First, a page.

Bothell man who assaulted his baby faces 10 years in prison

She brought joy to their lives like only a grandchild can.

She brought joy to their lives like only a grandchild can.

Their granddaughter gave birth to the healthy girl in early 2014. A couple of days later the baby came to their house to live with them, their granddaughter and the infant’s father.

The home was filled with the sounds of new life.

“She always had a smile and would giggle and laugh. She would kick her little legs and grasp with her little hands and was a joy to have in our lives,” the Mukilteo couple wrote of their great-granddaughter.

She was growing, eating cereal from a spoon and drinking from a bottle. She loved bath time with bubbles.

The girl will turn 3 in a few months. She doesn’t live with them anymore. She needs around-the-clock specialty care. The couple moved, unable to bear the memories of what happened there.

“She cannot see, talk, eat normal and will never crawl or walk,” they wrote. “She no longer smiles.”

The couple earlier this week faced the man convicted of robbing their great-granddaughter of a healthy life.

The child’s father, Bothell resident Jacob Tusken, wore a jail uniform and shackles.

“I would like to ask Jake what did (his daughter) ever do to him? What did (she) do that was so bad that he did this to her?” the child’s great-grandmother asked.

Superior Court Judge George Appel on Tuesday sentenced Tusken to nine years in prison for the injuries he caused his daughter. Tusken, 22, in September had pleaded guilty to first-degree assault of a child after a long series of negotiations.

“She won’t have any life any parent would hope or pray for their child,” Snohomish County deputy prosecutor Jarett Goodkin said.

That’s her father’s fault, he added.

Goodkin told the judge that a trial would have been a battle of medical experts in a highly contested scientific field. The state’s medical experts would have argued that the girl’s injuries were the result of abusive head trauma, formerly known as “shaken-baby syndrome.”

That was expected to be “vehemently contested by the defense,” Goodkin said.

Bothell police began investigating Tusken in 2014 after being contacted by Child Protective Services. Tusken and the girl’s mother took the 4-month-old baby to the hospital because of seizure activity. A medical team discovered that the girl’s brain was bleeding and suspected child abuse.

Doctors concluded that the infant likely suffered a traumatic injury two to three days before she was brought to the hospital and the symptoms had become worse as her brain swelled. They also found an old brain injury, Bothell detectives wrote.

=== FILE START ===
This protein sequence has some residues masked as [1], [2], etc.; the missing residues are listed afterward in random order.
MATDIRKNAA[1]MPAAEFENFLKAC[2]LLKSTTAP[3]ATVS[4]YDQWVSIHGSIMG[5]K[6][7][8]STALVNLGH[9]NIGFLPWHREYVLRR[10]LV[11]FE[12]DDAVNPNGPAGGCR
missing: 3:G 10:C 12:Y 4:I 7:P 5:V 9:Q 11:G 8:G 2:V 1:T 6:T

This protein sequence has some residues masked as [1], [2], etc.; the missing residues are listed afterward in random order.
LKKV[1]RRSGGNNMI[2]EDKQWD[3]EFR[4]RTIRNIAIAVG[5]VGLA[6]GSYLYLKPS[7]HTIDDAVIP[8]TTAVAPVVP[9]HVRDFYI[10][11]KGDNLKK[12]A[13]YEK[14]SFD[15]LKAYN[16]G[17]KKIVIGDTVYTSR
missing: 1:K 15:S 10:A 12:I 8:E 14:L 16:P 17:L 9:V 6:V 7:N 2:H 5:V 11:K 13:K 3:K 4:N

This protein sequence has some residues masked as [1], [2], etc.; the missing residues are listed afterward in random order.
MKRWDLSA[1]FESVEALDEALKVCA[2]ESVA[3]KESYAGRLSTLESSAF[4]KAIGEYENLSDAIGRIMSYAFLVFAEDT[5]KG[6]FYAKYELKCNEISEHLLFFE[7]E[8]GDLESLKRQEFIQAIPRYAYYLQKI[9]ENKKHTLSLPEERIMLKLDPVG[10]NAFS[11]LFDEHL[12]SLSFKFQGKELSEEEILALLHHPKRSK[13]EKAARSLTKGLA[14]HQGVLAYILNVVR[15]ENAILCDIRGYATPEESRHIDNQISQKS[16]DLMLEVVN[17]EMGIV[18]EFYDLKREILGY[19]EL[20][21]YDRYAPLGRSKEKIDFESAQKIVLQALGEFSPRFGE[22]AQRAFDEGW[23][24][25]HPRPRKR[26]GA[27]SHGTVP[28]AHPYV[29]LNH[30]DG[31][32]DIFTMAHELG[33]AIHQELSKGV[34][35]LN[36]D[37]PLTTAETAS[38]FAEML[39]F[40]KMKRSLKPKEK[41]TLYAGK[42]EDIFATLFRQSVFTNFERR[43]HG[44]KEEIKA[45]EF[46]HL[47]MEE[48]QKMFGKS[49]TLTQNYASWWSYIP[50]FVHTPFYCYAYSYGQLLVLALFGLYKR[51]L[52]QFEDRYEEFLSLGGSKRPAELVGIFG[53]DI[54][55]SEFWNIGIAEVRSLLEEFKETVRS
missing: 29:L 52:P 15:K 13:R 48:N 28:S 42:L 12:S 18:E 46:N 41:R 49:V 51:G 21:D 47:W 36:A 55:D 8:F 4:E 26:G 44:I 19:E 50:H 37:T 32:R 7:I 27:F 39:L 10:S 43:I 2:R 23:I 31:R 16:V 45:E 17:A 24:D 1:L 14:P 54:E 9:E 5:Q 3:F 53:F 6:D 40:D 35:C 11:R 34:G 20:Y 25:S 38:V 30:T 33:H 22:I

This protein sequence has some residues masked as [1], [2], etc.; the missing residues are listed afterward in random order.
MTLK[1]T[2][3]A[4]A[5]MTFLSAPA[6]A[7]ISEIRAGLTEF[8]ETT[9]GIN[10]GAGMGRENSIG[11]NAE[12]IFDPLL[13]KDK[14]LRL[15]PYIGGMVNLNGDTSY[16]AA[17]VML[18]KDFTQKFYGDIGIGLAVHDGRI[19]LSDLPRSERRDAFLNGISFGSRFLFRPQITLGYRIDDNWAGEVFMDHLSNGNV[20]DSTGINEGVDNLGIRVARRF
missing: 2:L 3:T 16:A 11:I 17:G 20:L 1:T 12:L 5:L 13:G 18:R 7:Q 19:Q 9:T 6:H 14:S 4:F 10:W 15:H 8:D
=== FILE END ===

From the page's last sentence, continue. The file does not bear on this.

Her left forearm was slightly deformed. Several of her ribs had been broken, likely a couple of months before she was seen by doctors at Harborview Medical Center in Seattle.

Tusken cared for his daughter while the girl’s teenage mother was attending cosmetology school. He also told detectives that he woke up at night to feed and change the baby.

During their investigation detectives seized the parents’ cellphones. They found photographs of the baby with injuries to her lip, left eye and head. One picture shows that the girl’s head appears abnormally swollen, records show.

There were videos of the baby having seizures. Tusken’s phone also showed that on numerous occasions someone searched online for information about infant seizures, sleep patterns, rib fractures and broken bones. Police discovered the phone was used to search Google for “Can a two month old break or crack their ribs?”

Doctors told detectives that a baby’s ribs are pliable and it would take a considerable amount of force to break them. The doctors also said that a person would likely hear or feel the ribs snap.

Tusken’s online history also showed that someone was doing research on how much babies can remember, police wrote.

Criminal defense attorney Walter Peale told Appel that there was uncertainty about what happened and when, all which would have been explored at trial, but his client wanted to take responsibility and spare his family a trial.

“I can tell you Mr. Tusken is remorseful… He’s not that same person any more,” Peale said.

Tusken read from a letter before Appel handed down the sentence. He told the judge that his daughter is always in this thoughts and he prays for her. He had wanted to succeed as a father.

“It’s been as hard for me as it’s been for everyone else,” he said.

Appel ordered Tusken never to have contact with his daughter.

“You have done a terrible thing,” the judge said. “There’s no way anyone can undo the damage.”

Diana Hefley: 425-339-3463;